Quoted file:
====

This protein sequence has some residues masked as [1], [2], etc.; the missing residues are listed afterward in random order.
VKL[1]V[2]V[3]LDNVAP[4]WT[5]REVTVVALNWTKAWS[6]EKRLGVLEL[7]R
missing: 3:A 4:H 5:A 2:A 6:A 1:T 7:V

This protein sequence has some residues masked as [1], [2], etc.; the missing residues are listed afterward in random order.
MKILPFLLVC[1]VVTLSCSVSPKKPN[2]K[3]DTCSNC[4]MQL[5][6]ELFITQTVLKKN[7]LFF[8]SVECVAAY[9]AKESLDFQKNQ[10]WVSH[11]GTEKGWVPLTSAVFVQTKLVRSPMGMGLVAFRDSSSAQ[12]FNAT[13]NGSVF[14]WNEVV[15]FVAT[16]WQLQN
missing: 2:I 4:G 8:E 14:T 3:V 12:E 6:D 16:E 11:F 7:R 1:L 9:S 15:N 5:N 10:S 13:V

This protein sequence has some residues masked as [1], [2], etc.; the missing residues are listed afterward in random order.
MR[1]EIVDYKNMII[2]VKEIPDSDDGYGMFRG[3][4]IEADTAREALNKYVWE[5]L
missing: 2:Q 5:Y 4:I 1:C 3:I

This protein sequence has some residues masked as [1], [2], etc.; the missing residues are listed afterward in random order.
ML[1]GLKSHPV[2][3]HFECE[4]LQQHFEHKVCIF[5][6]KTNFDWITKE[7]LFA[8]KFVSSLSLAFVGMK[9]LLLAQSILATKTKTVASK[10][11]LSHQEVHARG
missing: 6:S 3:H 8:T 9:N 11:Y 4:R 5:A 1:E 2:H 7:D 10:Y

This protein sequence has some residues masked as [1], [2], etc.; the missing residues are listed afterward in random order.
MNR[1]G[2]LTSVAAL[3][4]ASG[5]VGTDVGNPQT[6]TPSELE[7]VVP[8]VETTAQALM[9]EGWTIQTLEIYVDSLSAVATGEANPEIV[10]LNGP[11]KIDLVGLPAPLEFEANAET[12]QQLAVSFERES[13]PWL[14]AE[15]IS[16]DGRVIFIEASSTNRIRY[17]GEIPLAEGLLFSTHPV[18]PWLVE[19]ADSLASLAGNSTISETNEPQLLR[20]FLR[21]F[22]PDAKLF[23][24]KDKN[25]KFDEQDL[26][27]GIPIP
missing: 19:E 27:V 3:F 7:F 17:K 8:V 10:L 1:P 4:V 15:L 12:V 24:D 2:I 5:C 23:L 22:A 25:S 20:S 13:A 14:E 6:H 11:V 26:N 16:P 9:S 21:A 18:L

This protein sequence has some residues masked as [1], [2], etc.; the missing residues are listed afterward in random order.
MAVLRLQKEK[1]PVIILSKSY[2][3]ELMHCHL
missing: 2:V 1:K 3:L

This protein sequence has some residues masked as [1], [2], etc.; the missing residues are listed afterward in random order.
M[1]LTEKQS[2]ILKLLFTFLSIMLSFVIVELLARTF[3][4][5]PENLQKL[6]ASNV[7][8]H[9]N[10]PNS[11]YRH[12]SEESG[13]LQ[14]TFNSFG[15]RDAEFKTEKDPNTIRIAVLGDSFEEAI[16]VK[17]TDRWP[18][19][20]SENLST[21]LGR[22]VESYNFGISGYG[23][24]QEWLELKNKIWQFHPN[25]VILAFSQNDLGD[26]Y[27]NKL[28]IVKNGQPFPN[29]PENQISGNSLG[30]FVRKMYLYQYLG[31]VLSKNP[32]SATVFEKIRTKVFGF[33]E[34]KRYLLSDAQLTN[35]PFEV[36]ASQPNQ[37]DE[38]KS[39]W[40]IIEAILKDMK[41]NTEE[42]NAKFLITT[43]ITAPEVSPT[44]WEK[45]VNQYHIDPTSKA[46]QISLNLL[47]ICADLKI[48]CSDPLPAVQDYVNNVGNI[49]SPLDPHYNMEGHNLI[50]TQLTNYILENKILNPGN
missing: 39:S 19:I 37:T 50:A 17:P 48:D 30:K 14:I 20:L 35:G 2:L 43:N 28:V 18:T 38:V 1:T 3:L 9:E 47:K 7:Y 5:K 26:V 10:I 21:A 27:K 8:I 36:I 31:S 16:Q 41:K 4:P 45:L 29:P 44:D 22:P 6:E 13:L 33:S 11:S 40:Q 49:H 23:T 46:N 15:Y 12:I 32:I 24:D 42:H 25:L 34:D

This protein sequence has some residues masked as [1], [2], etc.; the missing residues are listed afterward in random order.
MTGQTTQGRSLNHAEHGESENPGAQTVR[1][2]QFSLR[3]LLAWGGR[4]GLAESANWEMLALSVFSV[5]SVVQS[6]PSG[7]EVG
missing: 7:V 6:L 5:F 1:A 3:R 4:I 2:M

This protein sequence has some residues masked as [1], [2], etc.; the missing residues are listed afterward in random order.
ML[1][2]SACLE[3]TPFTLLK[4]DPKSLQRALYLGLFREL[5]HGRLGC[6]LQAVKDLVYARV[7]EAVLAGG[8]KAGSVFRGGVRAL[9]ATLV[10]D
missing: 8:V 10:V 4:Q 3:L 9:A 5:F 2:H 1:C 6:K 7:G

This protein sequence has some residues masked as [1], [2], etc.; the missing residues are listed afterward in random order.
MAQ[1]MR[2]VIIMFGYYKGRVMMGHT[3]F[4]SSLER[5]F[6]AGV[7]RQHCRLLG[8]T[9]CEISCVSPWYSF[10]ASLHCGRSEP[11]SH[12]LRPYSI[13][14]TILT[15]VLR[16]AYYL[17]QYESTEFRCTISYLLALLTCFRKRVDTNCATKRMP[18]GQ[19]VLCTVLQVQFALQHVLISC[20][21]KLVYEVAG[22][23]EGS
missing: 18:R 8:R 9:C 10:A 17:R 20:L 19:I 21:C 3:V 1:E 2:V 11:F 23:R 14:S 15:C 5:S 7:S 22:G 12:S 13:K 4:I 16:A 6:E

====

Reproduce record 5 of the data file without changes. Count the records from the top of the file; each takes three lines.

This protein sequence has some residues masked as [1], [2], etc.; the missing residues are listed afterward in random order.
MNR[1]G[2]LTSVAAL[3][4]ASG[5]VGTDVGNPQT[6]TPSELE[7]VVP[8]VETTAQALM[9]EGWTIQTLEIYVDSLSAVATGEANPEIV[10]LNGP[11]KIDLVGLPAPLEFEANAET[12]QQLAVSFERES[13]PWL[14]AE[15]IS[16]DGRVIFIEASSTNRIRY[17]GEIPLAEGLLFSTHPV[18]PWLVE[19]ADSLASLAGNSTISETNEPQLLR[20]FLR[21]F[22]PDAKLF[23][24]KDKN[25]KFDEQDL[26][27]GIPIP
missing: 19:E 27:V 3:F 7:F 17:K 8:V 10:L 1:P 4:V 15:L 12:V 24:D 2:I 5:C 23:L 22:A 25:S 20:S 13:A 14:E 6:H 11:V 26:N 16:P 9:S 21:A 18:L